Sunday, February 1, 2015

Mobile device security: A new frontier for hackers

Recent security breaches have heightened our awareness of cybersecurity issues. The hack and other security breaches have resulted in unprecedented damages. However, the majority of mobile device users have yet to be sensitized to their personal and corporate security risks.
For example, a security study found that 69 percent of users store sensitive personal information on their mobile devices.  Examples include banking information, confidential work-related items and provocative videos and photos. In addition, 51 percent of mobile device consumers share usernames and passwords with family, friends and colleagues. This in spite of the fact that 80 percent of such devices are unprotected by security software. 
While mobile device security attacks are relatively small, they are the new frontier for hackers.  Listed below are highlights from several mobile device surveys:
  • The four top threats to mobile devices include: 1) lost and stolen phones; 2) insecure communications; 3) leveraging less-secure, third-party app stores; and 4) vulnerable development frameworks.
  • One in 10 U.S. smartphone owners are victims of phone theft.
  • Mobile malware attacks are increasing, with 2014 exhibiting a 75 percent increase in Android malware attacks on devices.
  • The use of mobile devices to access enterprise resources introduces significant security risks.
Cyberattackers are typically attempting to obtain access to sensitive or personal data, and then use it to access financial accounts. Some methodologies used include social engineering, distributing and executing malware, and accessing data through public Wi-Fi networks.
A recent survey found that phishing and scams for winning free stuff were the most popular SMS attacks. Unsolicited SMS messages attempted to trick users into providing detailed, sensitive information about their financial accounts at major banks. The mobile malware StealthGenie secretly monitors calls, texts and videos on mobile phones. Bitdefender has been able to break the secure communications between a Samsung watch and an Android device with ease, using brute force sniffing tools. (See “5 New Threats to Your Mobile Device Security” for more information.)
These are a sampling of the numerous cybercriminal methodologies for accessing user finances and data. Listed below are some user actions for reducing or minimizing a successful attack:
  • Always enable password or PIN protection on your device.
  • Run scans using a respected security and malware program on a regular basis (see the best antivirus software for Android devices).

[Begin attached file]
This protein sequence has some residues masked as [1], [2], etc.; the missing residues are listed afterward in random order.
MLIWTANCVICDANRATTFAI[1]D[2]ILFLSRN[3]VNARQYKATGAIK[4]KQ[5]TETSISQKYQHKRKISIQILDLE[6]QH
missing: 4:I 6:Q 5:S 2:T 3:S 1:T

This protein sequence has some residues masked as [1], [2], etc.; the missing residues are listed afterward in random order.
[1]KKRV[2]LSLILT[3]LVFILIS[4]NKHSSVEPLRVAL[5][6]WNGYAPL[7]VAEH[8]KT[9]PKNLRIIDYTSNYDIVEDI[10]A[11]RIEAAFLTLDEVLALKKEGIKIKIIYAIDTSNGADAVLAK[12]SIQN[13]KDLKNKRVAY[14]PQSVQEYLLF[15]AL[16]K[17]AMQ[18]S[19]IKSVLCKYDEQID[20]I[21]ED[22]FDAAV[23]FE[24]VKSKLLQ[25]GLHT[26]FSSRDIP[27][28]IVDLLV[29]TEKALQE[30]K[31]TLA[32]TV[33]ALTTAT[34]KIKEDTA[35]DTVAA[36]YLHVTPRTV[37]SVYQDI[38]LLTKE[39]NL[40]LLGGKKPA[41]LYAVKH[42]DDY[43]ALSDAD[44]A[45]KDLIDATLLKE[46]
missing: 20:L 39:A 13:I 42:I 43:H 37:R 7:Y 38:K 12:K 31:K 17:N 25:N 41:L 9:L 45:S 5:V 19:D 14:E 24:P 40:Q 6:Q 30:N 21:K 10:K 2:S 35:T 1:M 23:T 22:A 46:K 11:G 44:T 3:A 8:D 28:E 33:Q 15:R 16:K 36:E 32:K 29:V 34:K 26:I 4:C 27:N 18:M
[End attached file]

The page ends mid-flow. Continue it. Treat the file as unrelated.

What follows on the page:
• Subscribe to managed mobile device services such as anti-malware and mobile device locator services; also lock the device and wipe all data in the event of device theft.
  • Encrypt mobile device data.
  • Install/run the latest versions of your device OS and all mobile apps.
  • Upgrade to the most recent firmware for your mobile device.
  • Do not access secure or highly sensitive information while using public Wi-Fi networks.
  • Avoid clicking on ads on your mobile devices.
  • Do not configure phones to allow the installation of apps from unknown sources, e.g., only download  from well-known and trusted app stores (although they are not foolproof).
  • Observe all corporate bring-your-own-device (BYOD) and related policies.
In addition, ISO lists some common sense advice regarding mobile devices, as included below:
  • Do not openly display a device — keep it in a pocket or handbag.
  • If possible, avoid using it in crowded areas.
  • Properly mark your phone with your ZIP code.
  • If the phone is lost or stolen, report it immediately to the police and to your service provider.
  • Be aware of your surroundings and the people near to you.
  • Do not leave it unattended – keep it with you at all times.
  • Make a note of your phone’s IMEI number.
  • Do not leave a device in view in an unattended vehicle.

( This post was written as part of the Dell Insight Partners program, which provides news and analysis about the evolving world of tech. To learn more about tech news and analysis visit Tech Page One. Dell sponsored this article, but the opinions are our own and don’t necessarily represent Dell’s positions or strategies.)

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